Skip to Main Content
Feature Article

Dial Up Your Omega-3s With These Essential Nutrients

Omega-3 fatty acids are an essential nutrient that your body needs, but that you have to get from the things you eat. Omega-3s are a type of polyunsaturated fat that is considered healthy and are naturally found in a variety of foods.

There are three main types of omega-3 fatty acids: alpha-linolenic acid (ALA), docosahexaenoic acid (DHA) and eicosapentaenoic acid (EPA). ALA is found in plant-based foods like nuts, seeds, fruits and veggies. DHA and EPA are often called the marine omega-3s since they are found mainly in marine plants and animals like fish and seaweed.

“All types of omega-3 fatty acids help your body by supporting cell function and reducing inflammation,” said Karina Flores, a dietitian with Samaritan Albany General Hospital. “Eating foods that are rich in omega-3s has also been associated with improved heart health and brain function.”

Good Sources of Omega-3s

The USDA recommended an average of 250 mg a day of combined DHA and EPA, the marine omega-3s. Eating two 4-oz. servings of fish a week would provide your DHA and EPA needs, however some fish like salmon are an especially rich source of these fats. Just one 4 oz. serving of salmon would provide your DHA and EPA needs for the week.

 For plant-based, or ALA, omega-3s, the National Institutes of Health recommended a daily dose of 1,100 mg for women and 1,600 mg for men. That’s about ½ teaspoon of flaxseed oil or seven walnut halves a day.

Other good sources of omega-3s are listed below (milligrams per serving):

   ALA   DHA  EPA 
Flaxseed Oil, 1 Tbsp.  7,260    
Chia Seeds, 1 oz. 5,060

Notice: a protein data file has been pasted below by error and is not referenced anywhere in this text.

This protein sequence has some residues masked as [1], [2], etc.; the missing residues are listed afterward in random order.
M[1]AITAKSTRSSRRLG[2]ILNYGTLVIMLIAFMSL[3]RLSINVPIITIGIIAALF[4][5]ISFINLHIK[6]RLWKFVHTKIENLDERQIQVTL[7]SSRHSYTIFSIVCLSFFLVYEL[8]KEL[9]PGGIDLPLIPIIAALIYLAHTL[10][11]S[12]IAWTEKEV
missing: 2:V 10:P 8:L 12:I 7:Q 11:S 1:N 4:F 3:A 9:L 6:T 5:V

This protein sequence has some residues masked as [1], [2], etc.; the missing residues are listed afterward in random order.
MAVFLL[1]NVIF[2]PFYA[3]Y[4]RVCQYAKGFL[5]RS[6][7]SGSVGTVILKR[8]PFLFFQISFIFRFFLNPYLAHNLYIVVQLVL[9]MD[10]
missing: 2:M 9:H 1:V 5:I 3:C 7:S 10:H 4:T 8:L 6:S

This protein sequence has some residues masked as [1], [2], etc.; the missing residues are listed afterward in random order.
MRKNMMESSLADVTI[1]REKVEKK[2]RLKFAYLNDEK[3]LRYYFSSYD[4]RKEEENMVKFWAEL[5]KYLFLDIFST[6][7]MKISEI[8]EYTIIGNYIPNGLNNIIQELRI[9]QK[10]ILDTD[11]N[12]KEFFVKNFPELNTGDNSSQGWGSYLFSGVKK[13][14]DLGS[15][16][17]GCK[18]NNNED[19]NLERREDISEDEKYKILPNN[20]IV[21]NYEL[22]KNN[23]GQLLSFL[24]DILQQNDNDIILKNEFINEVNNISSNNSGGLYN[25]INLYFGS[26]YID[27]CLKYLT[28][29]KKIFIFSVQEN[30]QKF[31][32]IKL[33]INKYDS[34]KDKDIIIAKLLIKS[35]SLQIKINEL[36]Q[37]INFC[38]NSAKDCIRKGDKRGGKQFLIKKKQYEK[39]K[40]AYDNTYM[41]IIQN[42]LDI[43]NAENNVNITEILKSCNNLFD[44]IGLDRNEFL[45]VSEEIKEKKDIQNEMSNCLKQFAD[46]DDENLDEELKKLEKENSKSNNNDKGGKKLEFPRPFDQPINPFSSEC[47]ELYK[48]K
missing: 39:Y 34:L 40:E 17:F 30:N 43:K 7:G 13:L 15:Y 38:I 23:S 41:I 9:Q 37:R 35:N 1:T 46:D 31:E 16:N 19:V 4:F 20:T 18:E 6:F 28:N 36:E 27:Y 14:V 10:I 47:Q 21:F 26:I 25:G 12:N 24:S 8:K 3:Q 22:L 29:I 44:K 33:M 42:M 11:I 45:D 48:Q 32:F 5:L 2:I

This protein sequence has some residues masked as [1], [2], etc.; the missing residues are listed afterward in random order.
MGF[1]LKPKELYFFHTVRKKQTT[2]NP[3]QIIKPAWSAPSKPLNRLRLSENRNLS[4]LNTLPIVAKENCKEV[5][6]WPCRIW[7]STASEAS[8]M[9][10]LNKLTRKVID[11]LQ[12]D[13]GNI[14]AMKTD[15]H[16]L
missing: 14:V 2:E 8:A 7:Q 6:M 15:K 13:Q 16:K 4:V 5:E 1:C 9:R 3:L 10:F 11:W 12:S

English Walnuts, 1 oz. 2,570

Flaxseed, 1 Tbsp. 2,350    
Salmon, 4 oz.   1,627 467
Herring, 4 oz.   1,253 1,027
Canola Oil, 1 Tbsp. 1,280    
Canned Sardines, 4 oz.    987 600
Mackerel, 4 oz.   787 573
Soybean Oil, 1 Tbsp. 920    
Trout, 4 oz.   587 533

Other foods such as oysters, shrimp, lobster, tuna, legumes, omega-3 fortified eggs, avocado, pecans, cashews, and cooked vegetables like broccoli, Brussels sprouts and spinach all contain moderate amounts of omega-3s that can add up to be good sources if you eat them consistently in your diet.

What About Fish Oil Supplements?

Ideally people should get their nutrients from food, not supplements.

“Eating a variety of whole foods gives your body health benefits beyond what a supplement can provide, and there is no benefit to getting more omega-3 than you need,” said Flores.

If you are already eating a varied diet that includes seafood weekly, the American Heart Association does not recommend using a supplement to get your omega-3s if you are not at high risk for cardiovascular disease.

However, if you don’t eat seafood regularly you may need to consider a supplement to provide DHA and EPA, according to Flores. The National Institutes of Health reported that the body can convert a small amount of plant-based omega-3s into DHA and EPA, but this might not be enough for optimal health. Fish oil supplements are easy to find, or look for algae oil which is suitable for vegetarians and vegans. Both provide DHA and EPA omega-3 fatty acids. Always buy quality supplements that have the USP, NSF or CL/ “approved” label.

How to Add Omega-3-Rich Foods

To add more omega-3s to your diet, try these simple tips:

  • Use canola oil instead of vegetable oil for cooking.
  • Add walnuts and other nuts to your snack rotation.
  • Sprinkle your morning oats with a few chia seeds or ground flaxseed.
  • Use fish instead of red meat or poultry twice a week.
  • Fill half of your plate with vegetables at mealtimes, especially dark leafy greens.
  • Add flaxseed oil to smoothies or in homemade salad dressing. 

“Foods with omega-3s in them taste good and have a number of health benefits, so don’t shy away from adding these foods to your plate,” said Flores.

Give your shopping cart a Mediterranean make-over and add nutrient-rich food to every meal.